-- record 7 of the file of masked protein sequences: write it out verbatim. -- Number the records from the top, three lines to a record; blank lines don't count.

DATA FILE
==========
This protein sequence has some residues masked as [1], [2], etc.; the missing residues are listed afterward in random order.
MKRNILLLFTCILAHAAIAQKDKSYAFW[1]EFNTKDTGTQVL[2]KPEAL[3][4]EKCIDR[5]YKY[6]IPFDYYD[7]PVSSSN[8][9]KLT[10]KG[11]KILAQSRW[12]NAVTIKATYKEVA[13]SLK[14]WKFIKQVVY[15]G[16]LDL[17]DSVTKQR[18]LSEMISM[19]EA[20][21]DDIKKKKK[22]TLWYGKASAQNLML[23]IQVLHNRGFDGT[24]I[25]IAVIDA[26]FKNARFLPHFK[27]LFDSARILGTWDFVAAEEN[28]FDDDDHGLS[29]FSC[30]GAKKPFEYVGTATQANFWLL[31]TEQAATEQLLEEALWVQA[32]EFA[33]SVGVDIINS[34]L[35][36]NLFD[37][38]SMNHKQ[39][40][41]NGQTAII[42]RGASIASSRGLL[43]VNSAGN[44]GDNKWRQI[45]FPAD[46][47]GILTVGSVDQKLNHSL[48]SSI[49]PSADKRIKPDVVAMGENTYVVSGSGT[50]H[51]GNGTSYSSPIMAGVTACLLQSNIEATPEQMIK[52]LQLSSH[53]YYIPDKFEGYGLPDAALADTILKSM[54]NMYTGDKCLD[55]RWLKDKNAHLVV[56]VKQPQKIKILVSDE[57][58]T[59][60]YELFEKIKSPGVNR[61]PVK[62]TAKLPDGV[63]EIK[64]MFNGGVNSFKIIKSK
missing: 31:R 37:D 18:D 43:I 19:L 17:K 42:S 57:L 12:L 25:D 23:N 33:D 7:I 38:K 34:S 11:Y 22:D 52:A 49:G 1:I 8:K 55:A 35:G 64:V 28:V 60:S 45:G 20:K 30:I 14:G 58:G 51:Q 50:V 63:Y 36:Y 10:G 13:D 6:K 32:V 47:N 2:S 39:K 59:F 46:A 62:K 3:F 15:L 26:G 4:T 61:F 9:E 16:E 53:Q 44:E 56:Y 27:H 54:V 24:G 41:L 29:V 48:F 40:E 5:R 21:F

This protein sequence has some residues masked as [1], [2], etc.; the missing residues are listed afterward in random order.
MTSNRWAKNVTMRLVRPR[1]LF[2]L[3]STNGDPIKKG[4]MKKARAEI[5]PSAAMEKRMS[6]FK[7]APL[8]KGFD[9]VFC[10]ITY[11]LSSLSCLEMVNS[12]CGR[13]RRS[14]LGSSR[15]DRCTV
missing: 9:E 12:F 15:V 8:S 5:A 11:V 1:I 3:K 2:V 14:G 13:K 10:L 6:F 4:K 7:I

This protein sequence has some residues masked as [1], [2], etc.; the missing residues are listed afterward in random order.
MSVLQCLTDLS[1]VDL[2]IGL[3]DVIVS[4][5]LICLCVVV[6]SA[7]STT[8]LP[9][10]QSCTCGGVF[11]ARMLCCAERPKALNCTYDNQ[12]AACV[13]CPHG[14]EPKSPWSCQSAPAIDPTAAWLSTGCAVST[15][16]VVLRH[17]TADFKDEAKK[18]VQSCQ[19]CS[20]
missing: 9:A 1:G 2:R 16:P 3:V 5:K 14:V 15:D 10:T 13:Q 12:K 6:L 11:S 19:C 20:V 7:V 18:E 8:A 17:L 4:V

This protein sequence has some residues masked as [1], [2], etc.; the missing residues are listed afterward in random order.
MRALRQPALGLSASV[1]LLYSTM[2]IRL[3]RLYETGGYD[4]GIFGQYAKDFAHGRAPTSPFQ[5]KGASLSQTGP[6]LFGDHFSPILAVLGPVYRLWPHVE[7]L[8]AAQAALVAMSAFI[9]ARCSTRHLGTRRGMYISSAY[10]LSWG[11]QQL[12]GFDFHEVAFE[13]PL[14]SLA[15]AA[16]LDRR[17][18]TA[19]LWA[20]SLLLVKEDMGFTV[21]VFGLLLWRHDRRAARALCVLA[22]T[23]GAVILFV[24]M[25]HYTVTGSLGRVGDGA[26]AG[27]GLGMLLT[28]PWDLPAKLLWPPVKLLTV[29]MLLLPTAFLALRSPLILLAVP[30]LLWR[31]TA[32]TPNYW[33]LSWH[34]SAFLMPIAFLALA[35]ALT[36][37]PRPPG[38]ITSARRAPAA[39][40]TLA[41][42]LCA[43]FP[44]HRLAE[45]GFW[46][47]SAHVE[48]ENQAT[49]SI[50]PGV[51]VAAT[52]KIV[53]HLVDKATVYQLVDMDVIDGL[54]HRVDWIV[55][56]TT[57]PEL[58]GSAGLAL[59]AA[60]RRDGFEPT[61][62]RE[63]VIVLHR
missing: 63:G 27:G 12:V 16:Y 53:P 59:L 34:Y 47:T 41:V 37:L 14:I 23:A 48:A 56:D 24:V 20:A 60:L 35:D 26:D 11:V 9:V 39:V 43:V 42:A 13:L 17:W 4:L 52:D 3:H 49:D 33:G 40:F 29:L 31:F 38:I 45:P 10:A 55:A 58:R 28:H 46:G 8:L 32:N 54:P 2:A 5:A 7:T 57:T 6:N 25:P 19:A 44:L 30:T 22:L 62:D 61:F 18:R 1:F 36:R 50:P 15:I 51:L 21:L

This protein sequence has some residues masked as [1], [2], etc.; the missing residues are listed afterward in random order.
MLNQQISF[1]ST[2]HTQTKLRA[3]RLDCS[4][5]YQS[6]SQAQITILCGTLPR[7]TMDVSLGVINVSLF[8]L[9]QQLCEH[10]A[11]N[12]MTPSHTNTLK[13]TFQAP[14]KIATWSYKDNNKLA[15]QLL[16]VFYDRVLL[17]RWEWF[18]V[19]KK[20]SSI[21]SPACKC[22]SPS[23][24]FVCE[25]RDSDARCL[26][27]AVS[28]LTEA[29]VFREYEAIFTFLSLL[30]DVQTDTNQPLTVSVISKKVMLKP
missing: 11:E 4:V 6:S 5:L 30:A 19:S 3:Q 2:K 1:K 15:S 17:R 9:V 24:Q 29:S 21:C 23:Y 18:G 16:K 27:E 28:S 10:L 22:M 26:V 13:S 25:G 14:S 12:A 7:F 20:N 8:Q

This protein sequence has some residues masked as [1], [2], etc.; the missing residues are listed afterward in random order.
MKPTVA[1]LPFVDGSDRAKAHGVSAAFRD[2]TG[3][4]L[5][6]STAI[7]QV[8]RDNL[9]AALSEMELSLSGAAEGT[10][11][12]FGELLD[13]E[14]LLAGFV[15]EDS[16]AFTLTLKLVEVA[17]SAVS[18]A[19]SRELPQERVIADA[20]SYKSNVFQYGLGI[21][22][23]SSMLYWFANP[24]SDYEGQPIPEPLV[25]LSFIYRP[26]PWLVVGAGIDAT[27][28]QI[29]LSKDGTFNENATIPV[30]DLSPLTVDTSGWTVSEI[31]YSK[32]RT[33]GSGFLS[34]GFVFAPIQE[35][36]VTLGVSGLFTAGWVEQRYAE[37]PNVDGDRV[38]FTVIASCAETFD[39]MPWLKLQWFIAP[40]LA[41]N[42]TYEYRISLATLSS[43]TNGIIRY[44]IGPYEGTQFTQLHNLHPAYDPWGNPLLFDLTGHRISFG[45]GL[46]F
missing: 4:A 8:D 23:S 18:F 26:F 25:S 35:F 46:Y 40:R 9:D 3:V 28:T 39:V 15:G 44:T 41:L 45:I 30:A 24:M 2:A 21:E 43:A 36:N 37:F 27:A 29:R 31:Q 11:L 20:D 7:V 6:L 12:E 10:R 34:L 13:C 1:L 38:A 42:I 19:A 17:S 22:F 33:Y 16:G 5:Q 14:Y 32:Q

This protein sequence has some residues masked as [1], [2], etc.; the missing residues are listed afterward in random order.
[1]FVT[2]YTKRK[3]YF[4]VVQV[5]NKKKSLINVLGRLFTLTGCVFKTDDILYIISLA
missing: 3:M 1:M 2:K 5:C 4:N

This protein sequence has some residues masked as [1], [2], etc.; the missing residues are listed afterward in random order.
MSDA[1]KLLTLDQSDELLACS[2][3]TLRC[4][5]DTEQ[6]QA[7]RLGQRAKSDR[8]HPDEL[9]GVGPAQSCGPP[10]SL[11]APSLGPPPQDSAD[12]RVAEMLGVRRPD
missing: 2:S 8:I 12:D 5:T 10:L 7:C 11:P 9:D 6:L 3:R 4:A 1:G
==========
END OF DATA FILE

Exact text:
This protein sequence has some residues masked as [1], [2], etc.; the missing residues are listed afterward in random order.
[1]FVT[2]YTKRK[3]YF[4]VVQV[5]NKKKSLINVLGRLFTLTGCVFKTDDILYIISLA
missing: 3:M 1:M 2:K 5:C 4:N